Active Groundwater Level Management
AGAPE, the Dutch acronym for ‘Active Groundwater Level Management’, is part of RESCIDO, the Toolbox in which we have collected our designers’ multiple solutions to complex urban water problems. The combined implementation of these solutions can make cities more resilient and thus more sustainable.
Urban areas increasingly have to deal with serious flooding or with water shortages, because the relationship between the supply and demand of water is becoming more and more unpredictable. The supply-demand imbalances are a product of increasingly heavy downpours as well as increasingly lengthy drought periods. This dynamic is causing mounting damage to civil infrastructure and degradation of urban green spaces. Moreover, groundwater flooding and low groundwater levels are now causing serious deterioration to buildings. If our policy and approach are not adjusted, this could lead over time to billions of euros in damages to buildings and infrastructure. The problem is all the more complex because the imbalance requires precise groundwater responses. But in the current groundwater dynamic in urban environments, achieving an infiltration-drainage balance is an objective that is ever more distant. The imbalance is the consequence of the uncontrolled infiltration and drainage of water. An inexpensive solution, but one with far-reaching consequences in a complex system. AGAPE is accordingly designed to maximise the onsite prevention of both groundwater flooding and low groundwater levels, and the possible resulting land subsidence, and damage to foundations and green spaces.
How does AGAPE work?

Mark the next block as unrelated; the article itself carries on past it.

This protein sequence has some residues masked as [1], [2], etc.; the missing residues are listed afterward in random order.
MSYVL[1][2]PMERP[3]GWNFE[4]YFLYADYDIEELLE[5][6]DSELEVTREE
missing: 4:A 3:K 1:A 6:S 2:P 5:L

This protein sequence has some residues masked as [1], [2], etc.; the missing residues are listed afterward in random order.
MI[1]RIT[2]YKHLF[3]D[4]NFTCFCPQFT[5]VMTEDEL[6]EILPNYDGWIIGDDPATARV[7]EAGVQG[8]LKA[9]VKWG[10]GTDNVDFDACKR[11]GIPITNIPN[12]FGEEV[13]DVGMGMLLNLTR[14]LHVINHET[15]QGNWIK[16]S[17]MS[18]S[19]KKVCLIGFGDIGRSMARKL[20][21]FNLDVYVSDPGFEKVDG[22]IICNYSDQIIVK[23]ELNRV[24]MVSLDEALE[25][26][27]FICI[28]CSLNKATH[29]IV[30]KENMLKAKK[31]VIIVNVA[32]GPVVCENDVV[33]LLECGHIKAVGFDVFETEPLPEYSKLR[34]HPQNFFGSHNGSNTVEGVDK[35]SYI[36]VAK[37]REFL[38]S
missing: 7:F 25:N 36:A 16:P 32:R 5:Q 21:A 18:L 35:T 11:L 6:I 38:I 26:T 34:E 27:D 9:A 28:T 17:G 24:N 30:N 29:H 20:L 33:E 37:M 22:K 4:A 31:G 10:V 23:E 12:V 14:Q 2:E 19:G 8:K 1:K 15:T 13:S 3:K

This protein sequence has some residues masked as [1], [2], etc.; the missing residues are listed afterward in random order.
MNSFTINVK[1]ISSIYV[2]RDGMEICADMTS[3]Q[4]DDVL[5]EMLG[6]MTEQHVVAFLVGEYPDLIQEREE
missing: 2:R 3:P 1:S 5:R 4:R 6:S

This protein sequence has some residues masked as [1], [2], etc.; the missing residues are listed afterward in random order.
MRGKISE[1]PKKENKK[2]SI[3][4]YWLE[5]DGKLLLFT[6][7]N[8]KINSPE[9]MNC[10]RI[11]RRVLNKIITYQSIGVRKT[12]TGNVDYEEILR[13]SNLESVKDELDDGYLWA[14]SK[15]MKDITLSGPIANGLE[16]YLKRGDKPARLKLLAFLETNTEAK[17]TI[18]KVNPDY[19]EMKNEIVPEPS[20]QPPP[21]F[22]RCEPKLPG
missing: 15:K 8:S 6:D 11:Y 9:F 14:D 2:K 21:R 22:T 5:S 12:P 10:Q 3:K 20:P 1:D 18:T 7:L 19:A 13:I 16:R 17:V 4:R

AGAPE can be used to address different problems at several scale levels. The same basic principle applies to all the scale variants. A drainage-infiltration pipe below the groundwater level infiltrates water when the level is too low and drains groundwater away when the level is too high. Depending on the specific situation, the groundwater level management can be conducted with or without active control. The simplest, uncontrolled variant makes use of an open connection with a surface water level. In this way the system ensures that variations in the groundwater level in relation to the surface water level are attenuated. If the groundwater level is not the one desired, the infiltration or drainage of water using a pump can be carried out more efficiently. In this case the system can be developed using a Digital Twin approach, so that the user can conduct the monitoring and control digitally.
What AGAPE offers
The tool provides a very effective means of extending the lifespan and improving the quality of fragile buildings, infrastructure and urban green spaces. It also prevents instability (caused by high groundwater levels) and land subsidence (caused by low groundwater levels). This is relevant for example in situations where climate change causes wide fluctuations in the levels and frequency of precipitation. In dry periods water can be made available locally for use in green spaces, regardless of the storage capacity of the subsurface or a reliance on the transport of water over great distances to meet irrigation needs. The dimensioning is of course often of central importance. In many cases the measure needs to be locally integrated, which means that the support and enthusiasm of residents becomes a precondition for its success. Through the application of AGAPE, we will work together with you in seeking an effective solution to your challenge.
Do you have an active groundwater level management idea?
Do you have your own idea about how AGAPE can be implemented in your specific situation? Are you wondering about how you could get such a complex project underway? We would be happy to share our experiences with you.